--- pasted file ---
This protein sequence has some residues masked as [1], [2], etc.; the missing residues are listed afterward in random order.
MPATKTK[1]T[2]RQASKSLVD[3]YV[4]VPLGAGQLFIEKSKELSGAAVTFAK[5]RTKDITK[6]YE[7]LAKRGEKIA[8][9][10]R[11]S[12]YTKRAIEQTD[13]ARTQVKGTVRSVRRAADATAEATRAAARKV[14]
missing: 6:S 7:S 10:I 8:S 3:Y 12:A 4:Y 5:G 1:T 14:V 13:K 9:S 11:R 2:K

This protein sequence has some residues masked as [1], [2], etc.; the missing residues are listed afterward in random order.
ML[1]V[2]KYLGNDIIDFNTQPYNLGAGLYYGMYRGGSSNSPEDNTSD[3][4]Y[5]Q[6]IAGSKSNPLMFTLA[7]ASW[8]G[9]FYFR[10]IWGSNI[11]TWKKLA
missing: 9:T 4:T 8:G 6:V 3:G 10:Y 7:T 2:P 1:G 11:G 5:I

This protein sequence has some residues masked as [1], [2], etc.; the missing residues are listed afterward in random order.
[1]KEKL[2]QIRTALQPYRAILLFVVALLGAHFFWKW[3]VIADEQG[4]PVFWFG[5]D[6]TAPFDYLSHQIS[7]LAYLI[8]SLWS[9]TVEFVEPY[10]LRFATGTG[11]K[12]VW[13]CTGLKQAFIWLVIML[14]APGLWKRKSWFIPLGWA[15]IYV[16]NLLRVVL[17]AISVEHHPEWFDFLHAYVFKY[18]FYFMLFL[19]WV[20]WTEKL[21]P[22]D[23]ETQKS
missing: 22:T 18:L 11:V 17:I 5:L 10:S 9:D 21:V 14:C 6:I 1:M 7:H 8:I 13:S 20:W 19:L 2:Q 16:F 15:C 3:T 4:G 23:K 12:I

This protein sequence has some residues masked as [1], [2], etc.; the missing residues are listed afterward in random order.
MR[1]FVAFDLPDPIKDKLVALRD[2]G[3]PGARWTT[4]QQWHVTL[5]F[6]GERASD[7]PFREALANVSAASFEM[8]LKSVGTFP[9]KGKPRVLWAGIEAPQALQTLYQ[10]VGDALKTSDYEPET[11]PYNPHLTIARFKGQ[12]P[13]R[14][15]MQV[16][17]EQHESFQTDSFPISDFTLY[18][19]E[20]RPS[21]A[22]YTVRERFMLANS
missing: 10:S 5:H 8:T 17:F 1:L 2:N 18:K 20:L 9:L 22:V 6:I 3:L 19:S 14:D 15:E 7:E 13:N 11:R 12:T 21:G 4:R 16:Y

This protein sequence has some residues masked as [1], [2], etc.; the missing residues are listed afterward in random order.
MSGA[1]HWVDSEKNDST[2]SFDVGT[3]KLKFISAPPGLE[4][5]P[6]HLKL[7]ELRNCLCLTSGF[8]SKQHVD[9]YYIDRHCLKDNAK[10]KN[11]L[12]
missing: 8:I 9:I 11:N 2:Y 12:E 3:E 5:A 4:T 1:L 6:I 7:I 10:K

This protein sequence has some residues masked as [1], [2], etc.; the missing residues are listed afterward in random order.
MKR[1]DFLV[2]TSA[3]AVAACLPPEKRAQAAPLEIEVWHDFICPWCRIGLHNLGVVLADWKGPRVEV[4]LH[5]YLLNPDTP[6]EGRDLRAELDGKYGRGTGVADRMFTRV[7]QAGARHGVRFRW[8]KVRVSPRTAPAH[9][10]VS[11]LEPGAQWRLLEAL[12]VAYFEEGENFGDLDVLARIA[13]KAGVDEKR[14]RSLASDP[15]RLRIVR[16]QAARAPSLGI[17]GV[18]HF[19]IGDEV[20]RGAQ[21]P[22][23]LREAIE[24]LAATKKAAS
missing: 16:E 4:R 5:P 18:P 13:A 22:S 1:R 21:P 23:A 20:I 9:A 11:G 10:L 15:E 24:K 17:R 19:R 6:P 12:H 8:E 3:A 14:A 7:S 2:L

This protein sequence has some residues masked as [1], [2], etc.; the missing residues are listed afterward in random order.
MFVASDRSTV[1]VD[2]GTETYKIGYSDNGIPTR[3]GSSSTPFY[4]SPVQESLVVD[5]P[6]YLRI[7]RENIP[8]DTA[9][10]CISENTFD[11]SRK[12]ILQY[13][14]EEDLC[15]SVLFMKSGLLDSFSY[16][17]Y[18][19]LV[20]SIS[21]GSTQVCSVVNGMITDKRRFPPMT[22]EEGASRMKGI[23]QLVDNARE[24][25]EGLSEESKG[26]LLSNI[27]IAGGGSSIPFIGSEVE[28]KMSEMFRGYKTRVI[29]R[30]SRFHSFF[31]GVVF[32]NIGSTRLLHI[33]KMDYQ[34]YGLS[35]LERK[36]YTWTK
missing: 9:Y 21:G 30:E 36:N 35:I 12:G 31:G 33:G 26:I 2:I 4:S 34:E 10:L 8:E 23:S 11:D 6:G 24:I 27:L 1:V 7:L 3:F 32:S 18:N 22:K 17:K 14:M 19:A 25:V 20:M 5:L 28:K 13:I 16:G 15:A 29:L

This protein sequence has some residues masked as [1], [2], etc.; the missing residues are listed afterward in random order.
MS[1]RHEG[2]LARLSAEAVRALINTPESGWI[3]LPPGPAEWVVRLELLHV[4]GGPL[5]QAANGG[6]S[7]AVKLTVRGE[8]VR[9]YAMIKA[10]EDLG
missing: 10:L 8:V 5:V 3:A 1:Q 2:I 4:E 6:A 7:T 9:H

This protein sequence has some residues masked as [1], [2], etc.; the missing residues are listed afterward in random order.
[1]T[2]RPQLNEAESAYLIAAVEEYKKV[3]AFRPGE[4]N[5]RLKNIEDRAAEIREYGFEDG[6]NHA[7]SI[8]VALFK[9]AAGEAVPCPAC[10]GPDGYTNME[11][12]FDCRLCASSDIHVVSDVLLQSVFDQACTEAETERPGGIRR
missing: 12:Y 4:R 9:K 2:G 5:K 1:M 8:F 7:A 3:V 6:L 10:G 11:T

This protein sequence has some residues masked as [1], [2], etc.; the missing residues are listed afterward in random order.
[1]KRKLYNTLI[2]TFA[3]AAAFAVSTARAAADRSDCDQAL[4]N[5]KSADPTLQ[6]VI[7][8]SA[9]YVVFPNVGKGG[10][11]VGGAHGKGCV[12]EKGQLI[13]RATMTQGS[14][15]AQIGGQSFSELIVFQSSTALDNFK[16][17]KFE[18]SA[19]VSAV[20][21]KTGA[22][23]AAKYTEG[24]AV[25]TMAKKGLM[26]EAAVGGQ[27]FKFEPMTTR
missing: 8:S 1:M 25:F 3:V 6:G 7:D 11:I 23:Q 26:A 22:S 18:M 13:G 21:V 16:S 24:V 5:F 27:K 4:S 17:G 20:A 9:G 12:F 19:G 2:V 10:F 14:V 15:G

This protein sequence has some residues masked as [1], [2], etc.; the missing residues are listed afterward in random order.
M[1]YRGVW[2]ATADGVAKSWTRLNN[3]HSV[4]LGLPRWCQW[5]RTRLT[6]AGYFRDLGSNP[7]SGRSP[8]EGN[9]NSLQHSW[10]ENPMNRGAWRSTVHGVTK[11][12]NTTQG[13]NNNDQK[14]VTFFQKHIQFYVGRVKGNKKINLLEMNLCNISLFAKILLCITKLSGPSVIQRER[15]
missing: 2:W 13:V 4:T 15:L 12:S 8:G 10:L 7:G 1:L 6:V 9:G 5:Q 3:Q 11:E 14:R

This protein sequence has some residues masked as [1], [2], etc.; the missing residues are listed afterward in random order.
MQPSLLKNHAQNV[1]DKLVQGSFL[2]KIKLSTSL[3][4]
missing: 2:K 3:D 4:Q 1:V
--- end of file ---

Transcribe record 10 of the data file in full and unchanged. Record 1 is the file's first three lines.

This protein sequence has some residues masked as [1], [2], etc.; the missing residues are listed afterward in random order.
[1]KRKLYNTLI[2]TFA[3]AAAFAVSTARAAADRSDCDQAL[4]N[5]KSADPTLQ[6]VI[7][8]SA[9]YVVFPNVGKGG[10][11]VGGAHGKGCV[12]EKGQLI[13]RATMTQGS[14][15]AQIGGQSFSELIVFQSSTALDNFK[16][17]KFE[18]SA[19]VSAV[20][21]KTGA[22][23]AAKYTEG[24]AV[25]TMAKKGLM[26]EAAVGGQ[27]FKFEPMTTR
missing: 8:S 1:M 25:F 3:V 6:G 7:D 11:I 23:Q 26:A 22:S 18:M 13:G 21:V 16:S 24:V 5:F 27:K 4:S 17:G 20:A 9:G 12:F 19:G 2:V 10:F 14:V 15:G